On 7 June 1963 the 118th Aviation
Company(AML) was constituted in the Regular Army by AGAO-O (23
Jul 63). Then, on 25 June 1963, General Order 236, HQ, US Army,
Pacific, activated the 118th Aviation Company (AML) as one of
the two helicopter units comprising the 145th Aviation Battalion(the
other being the UTT).
Rising like a phoenix from
the deactivated 33rd Transportation Company(Light Helicopter)
which had arrived in Vietnam during the autumn of 1962 aboard
the USNS Croatan from Ft. Ord, CA, the 118th "Thunderbirds"
immediately began to typify their motto...."IT SHALL BE DONE".
Fully operational as an assault
helicopter company in July 1963, the Thunderbirds chalked up an
impressive record of combat assaults during their first month
of operation, without the benefit of an armed helicopter platoon.
Flying dual rotor CH-21's, the pilots and crews had to resort
to the use of personal sidearms when assaulting a hostile LZ.
One of the Thunderbirds' first confirmed Viet Cong kills was reported
to have been when a door gunner shot from the aircraft's landing
gear with his pistol.
With the replacement of the
CH-21 with the UH-1B helicopter in Sep 1963, the armed 3rd Platoon
"Bandits" was created. During Nov 1963, the Bandits
were credited with more than 150 enemy kills, a record not surpassed
until the large build-up of American troops in 1965.
Organized for heliborne operations
over the myriad terrain features of the III Corps area, the 118th
was the model for the assault helicopter unit concept that would
follow in another two years. The Thunderbirds were so highly regarded
by the commanders of other helicopter units that they were constantly
training crew members of the new units that began pouring into
Known as the"First of
the Assault Helicopter Companies", the 118th actively participated
in every major battle and operation in III Corps, distinguishing
itself in the early years in the Battle of Dong Xoai, Operations
Attleboro, Cedar Falls, and Junction City.
The measure of a helicopter
unit, like the measure of any fighting group, is in the measure
of its fighting men. Among the greatest claims of the Thunderbirds
and their reputation as a fighting unit was they were the first
to arrive and the last to leave because....."IT SHALL BE
Finally, after serving in
the Republic of Vietnam beginning 17 Sept 1962 the 118th Assault
Helicopter Company was inactivated on 31 Aug 1971 by USARPAC General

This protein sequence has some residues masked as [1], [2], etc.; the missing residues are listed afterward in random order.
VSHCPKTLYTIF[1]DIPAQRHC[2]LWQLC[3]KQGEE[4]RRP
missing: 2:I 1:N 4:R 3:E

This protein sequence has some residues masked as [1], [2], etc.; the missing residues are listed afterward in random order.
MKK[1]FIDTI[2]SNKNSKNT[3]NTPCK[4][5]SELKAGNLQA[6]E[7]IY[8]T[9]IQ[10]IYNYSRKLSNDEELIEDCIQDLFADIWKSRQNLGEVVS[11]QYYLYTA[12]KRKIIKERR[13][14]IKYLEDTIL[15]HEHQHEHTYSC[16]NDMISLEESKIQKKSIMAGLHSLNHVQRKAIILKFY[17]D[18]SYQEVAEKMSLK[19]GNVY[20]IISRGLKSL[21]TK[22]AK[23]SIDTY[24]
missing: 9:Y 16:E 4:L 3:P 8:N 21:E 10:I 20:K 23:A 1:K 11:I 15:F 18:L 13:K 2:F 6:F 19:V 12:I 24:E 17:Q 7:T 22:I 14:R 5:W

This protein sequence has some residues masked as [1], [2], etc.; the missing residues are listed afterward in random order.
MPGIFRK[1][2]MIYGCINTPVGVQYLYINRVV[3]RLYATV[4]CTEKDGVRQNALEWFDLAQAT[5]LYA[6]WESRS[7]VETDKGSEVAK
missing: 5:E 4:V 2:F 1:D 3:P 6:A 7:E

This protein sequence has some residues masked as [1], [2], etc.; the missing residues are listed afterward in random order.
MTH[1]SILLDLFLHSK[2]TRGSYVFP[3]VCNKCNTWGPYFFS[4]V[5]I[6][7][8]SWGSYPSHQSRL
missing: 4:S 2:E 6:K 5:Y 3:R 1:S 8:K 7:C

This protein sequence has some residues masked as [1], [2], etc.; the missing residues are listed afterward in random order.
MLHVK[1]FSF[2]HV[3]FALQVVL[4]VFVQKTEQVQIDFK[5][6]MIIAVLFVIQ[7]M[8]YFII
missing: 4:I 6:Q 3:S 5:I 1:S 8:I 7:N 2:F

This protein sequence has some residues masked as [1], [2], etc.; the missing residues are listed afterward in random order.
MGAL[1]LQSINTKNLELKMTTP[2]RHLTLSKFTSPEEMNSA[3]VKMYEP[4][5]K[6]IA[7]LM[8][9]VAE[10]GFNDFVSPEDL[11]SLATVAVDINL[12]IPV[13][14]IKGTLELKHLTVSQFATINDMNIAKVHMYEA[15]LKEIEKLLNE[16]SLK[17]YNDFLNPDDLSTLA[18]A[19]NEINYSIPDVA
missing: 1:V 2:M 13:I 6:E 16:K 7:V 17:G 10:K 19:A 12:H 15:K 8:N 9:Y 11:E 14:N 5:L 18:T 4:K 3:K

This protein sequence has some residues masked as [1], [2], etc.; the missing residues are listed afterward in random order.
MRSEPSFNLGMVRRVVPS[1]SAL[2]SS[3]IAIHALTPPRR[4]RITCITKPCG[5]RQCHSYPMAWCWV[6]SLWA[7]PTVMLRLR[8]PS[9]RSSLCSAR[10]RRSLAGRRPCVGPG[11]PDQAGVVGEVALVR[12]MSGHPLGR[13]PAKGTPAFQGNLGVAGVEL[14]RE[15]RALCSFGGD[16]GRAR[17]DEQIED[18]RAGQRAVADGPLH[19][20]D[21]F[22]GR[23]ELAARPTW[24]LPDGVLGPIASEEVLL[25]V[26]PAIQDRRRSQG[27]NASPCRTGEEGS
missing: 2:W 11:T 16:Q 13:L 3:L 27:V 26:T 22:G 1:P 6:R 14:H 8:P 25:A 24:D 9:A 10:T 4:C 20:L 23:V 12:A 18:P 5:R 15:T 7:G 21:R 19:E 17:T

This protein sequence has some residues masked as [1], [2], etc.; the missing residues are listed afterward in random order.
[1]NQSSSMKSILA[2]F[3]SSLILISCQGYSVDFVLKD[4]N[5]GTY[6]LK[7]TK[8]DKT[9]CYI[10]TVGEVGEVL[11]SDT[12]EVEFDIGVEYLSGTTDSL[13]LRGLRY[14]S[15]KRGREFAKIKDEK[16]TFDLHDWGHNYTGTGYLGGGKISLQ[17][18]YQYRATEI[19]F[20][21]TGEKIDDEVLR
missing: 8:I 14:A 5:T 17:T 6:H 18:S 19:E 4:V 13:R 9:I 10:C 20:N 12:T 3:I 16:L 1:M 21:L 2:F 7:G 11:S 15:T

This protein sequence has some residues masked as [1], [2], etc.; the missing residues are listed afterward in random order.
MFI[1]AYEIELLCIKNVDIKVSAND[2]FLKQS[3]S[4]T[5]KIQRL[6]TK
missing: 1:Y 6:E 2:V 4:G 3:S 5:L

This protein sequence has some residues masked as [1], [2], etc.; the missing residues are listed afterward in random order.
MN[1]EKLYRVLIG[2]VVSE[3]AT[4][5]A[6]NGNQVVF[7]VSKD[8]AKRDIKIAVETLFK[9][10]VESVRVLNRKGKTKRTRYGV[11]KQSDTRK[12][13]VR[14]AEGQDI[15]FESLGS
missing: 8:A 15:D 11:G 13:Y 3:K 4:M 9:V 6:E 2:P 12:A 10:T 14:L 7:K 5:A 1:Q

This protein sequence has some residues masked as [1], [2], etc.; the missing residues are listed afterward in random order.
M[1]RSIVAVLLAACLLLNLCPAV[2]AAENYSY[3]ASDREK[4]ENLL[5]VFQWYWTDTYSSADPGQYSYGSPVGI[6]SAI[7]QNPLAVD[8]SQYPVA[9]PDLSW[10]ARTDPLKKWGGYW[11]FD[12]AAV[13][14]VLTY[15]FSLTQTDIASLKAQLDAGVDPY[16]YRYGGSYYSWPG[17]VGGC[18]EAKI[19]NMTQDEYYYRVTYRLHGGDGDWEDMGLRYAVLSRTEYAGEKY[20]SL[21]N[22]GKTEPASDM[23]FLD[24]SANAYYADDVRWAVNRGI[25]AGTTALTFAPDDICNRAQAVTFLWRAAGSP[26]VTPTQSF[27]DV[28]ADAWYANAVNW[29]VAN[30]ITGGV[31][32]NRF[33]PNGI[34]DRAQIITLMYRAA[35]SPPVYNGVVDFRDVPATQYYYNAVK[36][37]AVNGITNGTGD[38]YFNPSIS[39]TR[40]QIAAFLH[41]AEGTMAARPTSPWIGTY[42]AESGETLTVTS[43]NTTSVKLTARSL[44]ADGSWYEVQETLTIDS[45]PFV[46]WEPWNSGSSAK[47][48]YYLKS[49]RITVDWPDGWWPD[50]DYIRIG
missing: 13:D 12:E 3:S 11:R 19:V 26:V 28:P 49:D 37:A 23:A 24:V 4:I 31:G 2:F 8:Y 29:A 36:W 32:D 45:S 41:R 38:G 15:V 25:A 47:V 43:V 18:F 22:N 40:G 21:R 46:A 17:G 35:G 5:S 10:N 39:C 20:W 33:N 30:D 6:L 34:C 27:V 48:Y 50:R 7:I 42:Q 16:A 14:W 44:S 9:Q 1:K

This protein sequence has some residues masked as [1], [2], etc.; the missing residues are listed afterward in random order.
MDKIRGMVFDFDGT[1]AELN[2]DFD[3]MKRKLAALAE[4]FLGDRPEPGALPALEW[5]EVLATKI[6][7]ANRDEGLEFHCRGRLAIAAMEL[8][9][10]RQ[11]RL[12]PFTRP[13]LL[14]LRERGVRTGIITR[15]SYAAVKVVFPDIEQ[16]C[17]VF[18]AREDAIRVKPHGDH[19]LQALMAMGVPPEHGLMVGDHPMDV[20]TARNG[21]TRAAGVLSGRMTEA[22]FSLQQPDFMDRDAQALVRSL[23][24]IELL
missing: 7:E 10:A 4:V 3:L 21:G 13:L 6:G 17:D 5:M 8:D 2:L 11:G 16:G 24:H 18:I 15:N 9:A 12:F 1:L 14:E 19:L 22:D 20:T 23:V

Order 458, dtd 25 Aug 71. The Thunderbirds had served in combat
with great honor and distinction for almost 9 years! (The 118th
was re-activated again on 21 Dec 1972 in Hawaii)
(Copied primarily from "First
in Vietnam--A Pictorial History of the 145th Combat Aviation Battalion"
published by the Battalion Information Office, 1966-67, Dai Nippon
Printing Co., LTD, Tokyo, Japan)
This page has a complete list of
Unit Awards and Citations that the 118th Assault Helicopter Company
received during almost 9 years in Vietnam. It also offers links
to full explanations about the various awards.
A listing of pilots,
crew members and enlisted men who died serving the United States
of America while in the 33rd Transportation Company and the 118th
AHC throughout the almost 9 year period of time in Vietnam.
More than 35 years after the 118th
Thunderbirds left Vietnam, several aircraft have appeared around
the United States that were originally flown in Vietnam in the
Mini", a Bandit gunship,
has been reconfigured in Pennsylvania and is used in parades
6" a restored UH-1D/H,
66-16236, is in North Carolina at a VFW Post.
68-15369 is a former Thunderbird in Belle Plaines, MN that
is on display in the town's Veterans' Park.
69-15022 , unhappily, was up for auction on E-bay as a "gutted
65-09506, a UH-1C aka "Bandit 7",
has been found at China Lake Naval Weapons Test Center where
she has been used as a target for missile testing !!
2" , a UH-1B with serial
no. 62-2084 has been restored to flyable condition by the Wings
and Rotors Air Museum at Murrieta, CA.
7" returned to the States
and was ultimately used for target practice at China Lake Naval
Weapons Test Center in California.
65-10126 is a UH1-D/H that was last assigned to the 118th
AHC in 69-70 and is now in the National Air & Space facility
at Dulles Int'l Airport near Wash. D.C.
68-15543 was in
the 118th AHC Thunderbirds for only about 3 months after being
in the 68th AHC "Top Tigers" for 15 months. She then
spent 7 months with Naval Reseach at the Univ. of Michigan before
being sent to Germany as a Medivac with the 421st Med Co. for
4 full years. She was recently found on display at the American
Legion Post # 139 in Milford, PA.
63-08739 was not actually a 118th Avn Co. (AML) aircraft but
it is sitting at VFW Post 7991 in Dunnellon, FL. However, the
UH-1D is painted in Thunderbird 2nd Platoon colors and is dedicated
to those KIA/BNR at Dong Xoai in 1965.
The story of Civic Action was never
fully told by the U.S. media or the world media. Civic Action
was an integral part of the life of being a member of the 33rd
and the 118th. The Civic Action story MUST BE TOLD!